Research ArticleMATERIALS SCIENCE

Energy renormalization for coarse-graining polymers having different segmental structures

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Science Advances  19 Apr 2019:
Vol. 5, no. 4, eaav4683
DOI: 10.1126/sciadv.aav4683
  • Fig. 1 Mapping from AA model to CG model of PC.

    (A) PC chemical structure and the corresponding CG bead types and their force center locations. Each monomer consists of four CG beads with three bead types. The CG bead type “A,” “B,” and “C” represent the phenylene, isopropylidene, and carbonate groups, respectively. (B) The mapping from the AA model to the CG model of a PC chain. (C) Snapshot of the simulated CG model system.

  • Fig. 2 Influence of cohesive interaction strength on dynamics of CG model.

    The Debye-Waller factor 〈u2〉 versus temperature T for the AA and CG models of PC with varying ER factor α for cohesive interaction strength. The vertical arrow indicates a dataset with increase in α. Inset: The result of α(T) for the CG model determined by preserving the T-dependent 〈u2〉 of the AA model of PC.

  • Fig. 3 Comparison of dynamics of AA and CG models over a wide range of temperature.

    (A) The MSD 〈r2〉 of the center of mass of the monomer versus time for the AA (lines) and CG (symbols) models over a wide T range. The vertical dashed line marks the time scale (around the “caging” time of 4 ps) when 〈u2〉 is obtained from the 〈r2〉 measurement. (B) T-dependent segmental relaxation time τ for the AA and CG models. As a comparison, the τ estimates from the CG models with constant ER (i.e., α = αA) and derived from the IBM exhibit a growing divergence as lowering T, while the τ estimates from the ER describe the AA τ to a much better approximation. The solid curves show the VFT fits of the τ data. The dashed curve for the CG model from the IBM shows a high T regime where the onset of sample evaporation leads to an increase in τ. Inset shows the activation energies of relaxation ΔG normalized by its value Δμ at high-T Arrhenius regime for the AA and CG models. (C) Self-diffusion coefficient D of chains at elevated T for the AA and CG models, which is well described by an Arrhenius relation (dashed line).

  • Fig. 4 Energy renormalization for CG polymers having different segmental structures.

    (A) Schematic of the developed CG models of PC, PS, and PB (from left to right) having distinct segmental structures by the ER method. The CG models are overlaid with the underlying AA models. (B) The ER factor α (normalized by its high-T limit αA) as a function of temperature for the developed CG models of PC, PS, and PB for achieving temperature-transferable coarse-graining of their dynamics.

  • Fig. 5 Analytic calculations of ER factors based on the generalized entropy theory (GET).

    (A) Temperature dependence of structural relaxation time τ for different cohesive interaction parameter ε, as calculated from the GET for a polymer melt composed of fully flexible linear chains with M = 6 and Vcell = 4 × 2.53 at a constant pressure of P = 0.101 MPa (see main text for details). The dashed line displays the result for M = 24, Vcell = 2.53, and ε/kB = 200 K, which is the analog of the AA model in the GET calculation. (B) Temperature-dependent cohesive interaction parameter ε for various M determined by applying the ER method to the GET result. The rescaling of ε is obtained by requiring an identical τ between the reference or AA (M = 24) and “CG” (lower M) models at each T. As in the case of our MD simulations, coarse-graining in the GET leads to an effective ε having a sigmoidal T dependence.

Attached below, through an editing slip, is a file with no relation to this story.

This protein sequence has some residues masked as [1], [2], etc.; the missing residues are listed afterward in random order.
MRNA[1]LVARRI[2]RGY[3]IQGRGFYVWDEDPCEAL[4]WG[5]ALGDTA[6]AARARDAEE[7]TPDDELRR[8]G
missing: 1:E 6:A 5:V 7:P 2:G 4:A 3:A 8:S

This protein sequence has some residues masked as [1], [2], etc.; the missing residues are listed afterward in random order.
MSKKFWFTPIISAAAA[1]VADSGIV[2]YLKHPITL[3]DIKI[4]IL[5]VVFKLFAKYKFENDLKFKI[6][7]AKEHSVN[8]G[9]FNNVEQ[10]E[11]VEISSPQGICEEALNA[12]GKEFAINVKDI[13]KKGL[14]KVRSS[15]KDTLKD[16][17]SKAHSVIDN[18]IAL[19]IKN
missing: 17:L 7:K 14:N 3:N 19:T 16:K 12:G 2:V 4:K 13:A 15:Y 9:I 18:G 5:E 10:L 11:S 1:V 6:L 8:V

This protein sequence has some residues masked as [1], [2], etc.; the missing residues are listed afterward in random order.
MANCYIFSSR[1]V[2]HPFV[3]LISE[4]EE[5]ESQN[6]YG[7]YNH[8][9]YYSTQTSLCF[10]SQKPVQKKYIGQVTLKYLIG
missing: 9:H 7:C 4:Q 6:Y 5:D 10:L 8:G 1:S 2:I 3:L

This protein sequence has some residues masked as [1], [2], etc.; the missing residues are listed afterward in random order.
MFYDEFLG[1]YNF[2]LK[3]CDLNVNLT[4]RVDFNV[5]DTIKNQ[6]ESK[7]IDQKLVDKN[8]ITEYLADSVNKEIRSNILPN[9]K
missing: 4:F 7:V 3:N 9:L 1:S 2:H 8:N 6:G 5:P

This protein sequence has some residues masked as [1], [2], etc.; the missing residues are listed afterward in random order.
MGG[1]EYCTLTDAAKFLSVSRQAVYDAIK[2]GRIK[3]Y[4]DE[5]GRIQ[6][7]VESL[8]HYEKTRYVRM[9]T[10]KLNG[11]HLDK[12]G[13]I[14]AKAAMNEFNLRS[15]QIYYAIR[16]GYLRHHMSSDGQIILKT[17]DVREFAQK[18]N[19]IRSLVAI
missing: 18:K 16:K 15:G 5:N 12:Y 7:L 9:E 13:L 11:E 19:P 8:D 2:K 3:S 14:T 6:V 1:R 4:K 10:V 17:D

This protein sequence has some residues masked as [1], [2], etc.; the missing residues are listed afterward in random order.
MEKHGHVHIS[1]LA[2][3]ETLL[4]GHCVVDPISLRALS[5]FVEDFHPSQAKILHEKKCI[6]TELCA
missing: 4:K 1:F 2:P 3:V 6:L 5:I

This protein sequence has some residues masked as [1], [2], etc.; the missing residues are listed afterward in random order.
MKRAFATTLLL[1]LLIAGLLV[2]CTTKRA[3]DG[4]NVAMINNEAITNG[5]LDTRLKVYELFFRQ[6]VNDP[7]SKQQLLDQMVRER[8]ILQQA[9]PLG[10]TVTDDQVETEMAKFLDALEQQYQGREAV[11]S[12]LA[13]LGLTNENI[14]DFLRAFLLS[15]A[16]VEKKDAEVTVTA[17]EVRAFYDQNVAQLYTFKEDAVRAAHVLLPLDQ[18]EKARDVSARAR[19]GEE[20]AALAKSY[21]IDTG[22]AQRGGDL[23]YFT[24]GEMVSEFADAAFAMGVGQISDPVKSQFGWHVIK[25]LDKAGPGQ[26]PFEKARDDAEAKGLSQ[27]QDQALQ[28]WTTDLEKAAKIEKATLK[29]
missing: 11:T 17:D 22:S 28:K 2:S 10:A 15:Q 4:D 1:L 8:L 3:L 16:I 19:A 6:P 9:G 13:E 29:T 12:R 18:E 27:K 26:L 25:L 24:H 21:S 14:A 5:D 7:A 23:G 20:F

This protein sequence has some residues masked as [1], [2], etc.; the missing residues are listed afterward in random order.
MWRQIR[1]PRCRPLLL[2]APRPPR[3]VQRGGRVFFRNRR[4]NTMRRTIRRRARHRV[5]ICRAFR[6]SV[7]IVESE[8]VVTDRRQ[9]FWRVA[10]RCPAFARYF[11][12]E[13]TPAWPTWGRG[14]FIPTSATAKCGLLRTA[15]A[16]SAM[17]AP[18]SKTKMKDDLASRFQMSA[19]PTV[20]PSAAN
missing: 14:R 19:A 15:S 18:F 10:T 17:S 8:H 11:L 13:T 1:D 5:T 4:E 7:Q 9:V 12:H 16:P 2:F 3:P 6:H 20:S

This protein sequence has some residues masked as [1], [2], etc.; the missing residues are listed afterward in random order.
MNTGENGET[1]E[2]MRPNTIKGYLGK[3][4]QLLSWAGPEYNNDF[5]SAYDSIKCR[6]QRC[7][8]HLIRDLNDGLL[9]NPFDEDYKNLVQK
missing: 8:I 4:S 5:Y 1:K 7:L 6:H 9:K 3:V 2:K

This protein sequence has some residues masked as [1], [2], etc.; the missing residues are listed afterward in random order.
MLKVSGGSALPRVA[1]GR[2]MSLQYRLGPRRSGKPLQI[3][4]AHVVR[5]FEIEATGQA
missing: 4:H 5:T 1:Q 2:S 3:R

Supplementary Materials

  • Supplementary material for this article is available at http://advances.sciencemag.org/cgi/content/full/5/4/eaav4683/DC1

    Section S1. Overview of MD simulations

    Section S2. Bonded potentials for the CG-PC model

    Section S3. Analytic calculations of ER based on the GET

    Fig. S1. CG bond potentials.

    Fig. S2. CG angle potentials.

    Fig. S3. CG dihedral potentials.

    Fig. S4. Density and isothermal compressibility of AA and CG models.

    Table S1. Functional forms of force field and bonded potential parameters for CG model.

    Table S2. Functional forms and parameters of the ER function for the CG model.

  • Supplementary Materials

    This PDF file includes:

    • Section S1. Overview of MD simulations
    • Section S2. Bonded potentials for the CG-PC model
    • Section S3. Analytic calculations of ER based on the GET
    • Fig. S1. CG bond potentials.
    • Fig. S2. CG angle potentials.
    • Fig. S3. CG dihedral potentials.
    • Fig. S4. Density and isothermal compressibility of AA and CG models.
    • Table S1. Functional forms of force field and bonded potential parameters for CG model.
    • Table S2. Functional forms and parameters of the ER function for the CG model.

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